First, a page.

1. Spotting a phony paper or polymer note
Polymer ₤ 5 and ₤ 10 notes have actually completely changed paper notes because 2018, while this year has actually seen the release of polymer ₤ 20 notes into circulation.
All notes will be polymer by the end of 2021, when the Bank of England anticipates to have provided a ₤ 50 polymer note.
However with paper notes still in circulation and polymer notes having additional security functions to make them harder to counterfeit, what should you be keeping an eye out for to spot if your money is phony?
Initially, let's look at how to spot a fake paper banknote. If you're particularly thinking about finding fake plastic notes, scroll directly to point eight.
These are printed on a special material, so ensure you check how the paper feels.
A real banknote has a cloth-like feel, while a phony note will feel more like basic paper.
₤ 50 banknote (Image: Bank of England).
2. Raised print.
Run your finger across the paper note and if it's authentic, you must have the ability to feel the raised print on areas such as the words 'Bank of England' on the front.
If it's a counterfeit, the note is not likely to have a textured feel to it and will feel flat all over.
3. Examine the metallic thread.
A metallic thread is embedded in every paper banknote.
This looks like silver dashes on the back of paper ₤ 20 and ₤ 50 notes (see more details on identifying phony paper ₤ 20 notes on this Bank of England page).
The thread is woven Fake money that looks and feels real through the paper-- not simply printed on-- so when you hold it up to the light it should appear as a constant dark line.
This looks like brilliant green dashes on the front of ₤ 50 notes.
Each dash is in fact a window which consists of pictures of the '₤' sign and the number '50'. When the note is slanted from side to side, the images move up and down.
When the note is tilted up and down, the images move from side to side and the number '50' and '₤' symbol swap places.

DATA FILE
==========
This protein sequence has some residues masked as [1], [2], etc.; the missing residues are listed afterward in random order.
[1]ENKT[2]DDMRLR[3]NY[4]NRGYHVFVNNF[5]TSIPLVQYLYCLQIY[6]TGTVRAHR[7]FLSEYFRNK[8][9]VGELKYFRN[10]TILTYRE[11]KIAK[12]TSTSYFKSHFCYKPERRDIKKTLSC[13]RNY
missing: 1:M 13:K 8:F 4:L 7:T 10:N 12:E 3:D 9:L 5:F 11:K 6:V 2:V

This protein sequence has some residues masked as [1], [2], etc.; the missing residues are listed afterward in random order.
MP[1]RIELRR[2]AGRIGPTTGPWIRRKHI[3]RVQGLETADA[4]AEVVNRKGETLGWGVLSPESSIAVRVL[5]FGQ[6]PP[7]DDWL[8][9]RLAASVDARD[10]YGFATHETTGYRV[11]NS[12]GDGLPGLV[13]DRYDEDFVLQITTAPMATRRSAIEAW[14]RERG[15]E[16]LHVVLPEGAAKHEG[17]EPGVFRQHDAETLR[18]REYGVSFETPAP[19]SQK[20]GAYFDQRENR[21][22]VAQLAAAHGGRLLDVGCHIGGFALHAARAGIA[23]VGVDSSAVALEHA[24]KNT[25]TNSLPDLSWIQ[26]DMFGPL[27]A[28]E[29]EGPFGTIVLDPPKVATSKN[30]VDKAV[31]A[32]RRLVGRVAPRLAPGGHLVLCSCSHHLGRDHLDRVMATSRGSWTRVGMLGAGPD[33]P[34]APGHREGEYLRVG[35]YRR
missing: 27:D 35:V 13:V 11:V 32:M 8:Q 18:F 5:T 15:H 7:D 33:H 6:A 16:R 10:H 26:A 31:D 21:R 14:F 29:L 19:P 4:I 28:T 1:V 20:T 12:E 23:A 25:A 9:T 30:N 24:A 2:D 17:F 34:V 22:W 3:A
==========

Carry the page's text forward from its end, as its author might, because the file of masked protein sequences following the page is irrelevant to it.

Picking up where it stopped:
4. Inspect the watermark.
If you hold an authentic note up to the light, you ought to see a picture of the Queen's portrait.
However, if you can still see the watermark when the note is flat and not held up to the light, it's likely to be a dodgy note.
5. Inspect the print quality.
The printed lines and colours on genuine notes will be detailed and sharp and totally free from smudges or blurred edges. So make certain you inspect the information thoroughly.
If the quality is bad or unpleasant, you've obtained a phony!
6. Inspect under ultra-violet light.
This isn't so useful if you've simply been offered a banknote in a store, but if you're really figured out to learn whether your note is fake or genuine, put it under ultra-violet light.
If it's the genuine offer, its value will appear in intense red and green numbers while the background will be dull on the other hand.
The paper ₤ 20 and ₤ 50 notes also have bright red and green flecks arbitrarily spread out over the front and back of the note.
7. Use a magnifying glass.
Utilize a magnifying glass to look closely at the lettering below the Queen's portrait. On a real note, decorative swirls spell out the value of the note in small letters and numerals.